You deserve a beautiful cane that supports your needs. Here’s how you’ll find the right one for you at Alpine Home Medical:
1. Assess how much help you need
. Canes are the lightest walking aid, and transfer weight to your wrist or forearm. They are generally used to aid light injuries or to improve balance. A cane cannot and should not sustain a large portion of your body weight.
2. Choose your style. Canes come in a variety of forms in order to meet the needs of different users. Variables to assess include
Grip. Some canes are meant to be held with your palm and fingers, while others can also provide support for your forearm. Whatever you select, make sure the grip feels solid and manageable, not slippery or too big.
Shaft. The shaft is the long part of the cane, and can be composed of wood, metal, carbon fiber polymer and other materials. Some shafts are collapsible for easy portability.
- Ferrule. The tip or bottom of the cane is usually covered in rubber to provide better stability. Some canes have three or four ferrules at the bottom instead of just one; this enables them to carry more weight.
3. Check the length. To select the proper length for a cane, stand up straight with your shoes on and arms at your sides. The top of the cane should reach the crease on the under side of your wrist.If the cane is a proper fit, your elbow will be flexed 15-20 degrees when you hold the cane while standing. Cane length is usually about one half the cane user’s height, in inches, wearing shoes.
4. Choose a side. If you’re using a cane because you’re injured, you’ll want the cane to be in the hand that is opposite the side of the injury – for example, if your left leg is hurt, put the cane in your right hand. If you’re using a cane for better balance, consider putting it in your non-dominant hand so that you can continue to use your dominant hand for everyday tasks.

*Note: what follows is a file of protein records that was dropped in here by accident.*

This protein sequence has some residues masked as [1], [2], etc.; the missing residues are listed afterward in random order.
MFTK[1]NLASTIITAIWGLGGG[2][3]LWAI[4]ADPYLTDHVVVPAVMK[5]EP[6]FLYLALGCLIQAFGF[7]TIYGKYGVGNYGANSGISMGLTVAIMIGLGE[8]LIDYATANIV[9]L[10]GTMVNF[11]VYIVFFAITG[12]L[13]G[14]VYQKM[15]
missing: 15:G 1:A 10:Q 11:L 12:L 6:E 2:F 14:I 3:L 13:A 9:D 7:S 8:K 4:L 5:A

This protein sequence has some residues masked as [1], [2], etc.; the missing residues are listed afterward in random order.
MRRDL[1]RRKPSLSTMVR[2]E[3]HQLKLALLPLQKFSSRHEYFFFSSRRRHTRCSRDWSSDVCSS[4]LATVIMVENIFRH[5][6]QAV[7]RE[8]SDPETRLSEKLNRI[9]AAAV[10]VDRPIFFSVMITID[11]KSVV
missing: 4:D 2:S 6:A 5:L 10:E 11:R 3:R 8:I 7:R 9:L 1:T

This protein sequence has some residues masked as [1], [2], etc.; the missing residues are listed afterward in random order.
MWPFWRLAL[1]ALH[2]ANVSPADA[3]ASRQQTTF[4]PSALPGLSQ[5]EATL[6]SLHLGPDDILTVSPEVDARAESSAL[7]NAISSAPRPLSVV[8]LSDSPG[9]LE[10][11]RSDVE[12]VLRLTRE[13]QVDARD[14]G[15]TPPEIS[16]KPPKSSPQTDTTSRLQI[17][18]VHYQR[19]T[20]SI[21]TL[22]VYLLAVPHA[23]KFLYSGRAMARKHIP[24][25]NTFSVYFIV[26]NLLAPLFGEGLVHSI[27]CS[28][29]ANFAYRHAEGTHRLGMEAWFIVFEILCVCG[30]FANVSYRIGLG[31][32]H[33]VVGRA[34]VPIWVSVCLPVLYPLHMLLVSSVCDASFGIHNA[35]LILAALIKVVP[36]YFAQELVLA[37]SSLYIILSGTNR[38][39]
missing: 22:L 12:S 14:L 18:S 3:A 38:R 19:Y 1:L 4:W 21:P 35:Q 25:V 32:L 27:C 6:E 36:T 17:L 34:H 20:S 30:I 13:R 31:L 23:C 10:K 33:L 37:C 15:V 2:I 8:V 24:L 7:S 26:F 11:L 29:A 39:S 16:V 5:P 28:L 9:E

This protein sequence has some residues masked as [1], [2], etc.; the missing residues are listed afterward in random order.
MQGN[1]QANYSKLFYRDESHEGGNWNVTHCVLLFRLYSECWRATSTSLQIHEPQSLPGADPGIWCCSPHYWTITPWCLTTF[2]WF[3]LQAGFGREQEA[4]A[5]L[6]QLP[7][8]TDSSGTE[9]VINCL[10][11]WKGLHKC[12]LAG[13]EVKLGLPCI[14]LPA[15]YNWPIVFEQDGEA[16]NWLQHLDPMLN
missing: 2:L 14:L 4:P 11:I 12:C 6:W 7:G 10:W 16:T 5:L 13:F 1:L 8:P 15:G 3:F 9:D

5. Start walking. When you step forward on your bad leg, move the cane forward at the same time and put your weight on them together, allowing the cane to absorb more strain than the leg. Don’t use the cane to step with your good leg. As you become accustomed to the cane, it will ideally feel like a natural extension of yourself.
- To walk up stairs with a cane, put your hand on the bannister (if available) and place your cane in the other hand. Take the first step with your strong leg, then bring the injured leg up to the same step. Repeat.
- To walk downstairs with a cane, put your hand on the bannister (if available) and place your cane in the other hand. Take the first step with the injured leg and the cane at the same time, then bring down your strong leg. Repeat.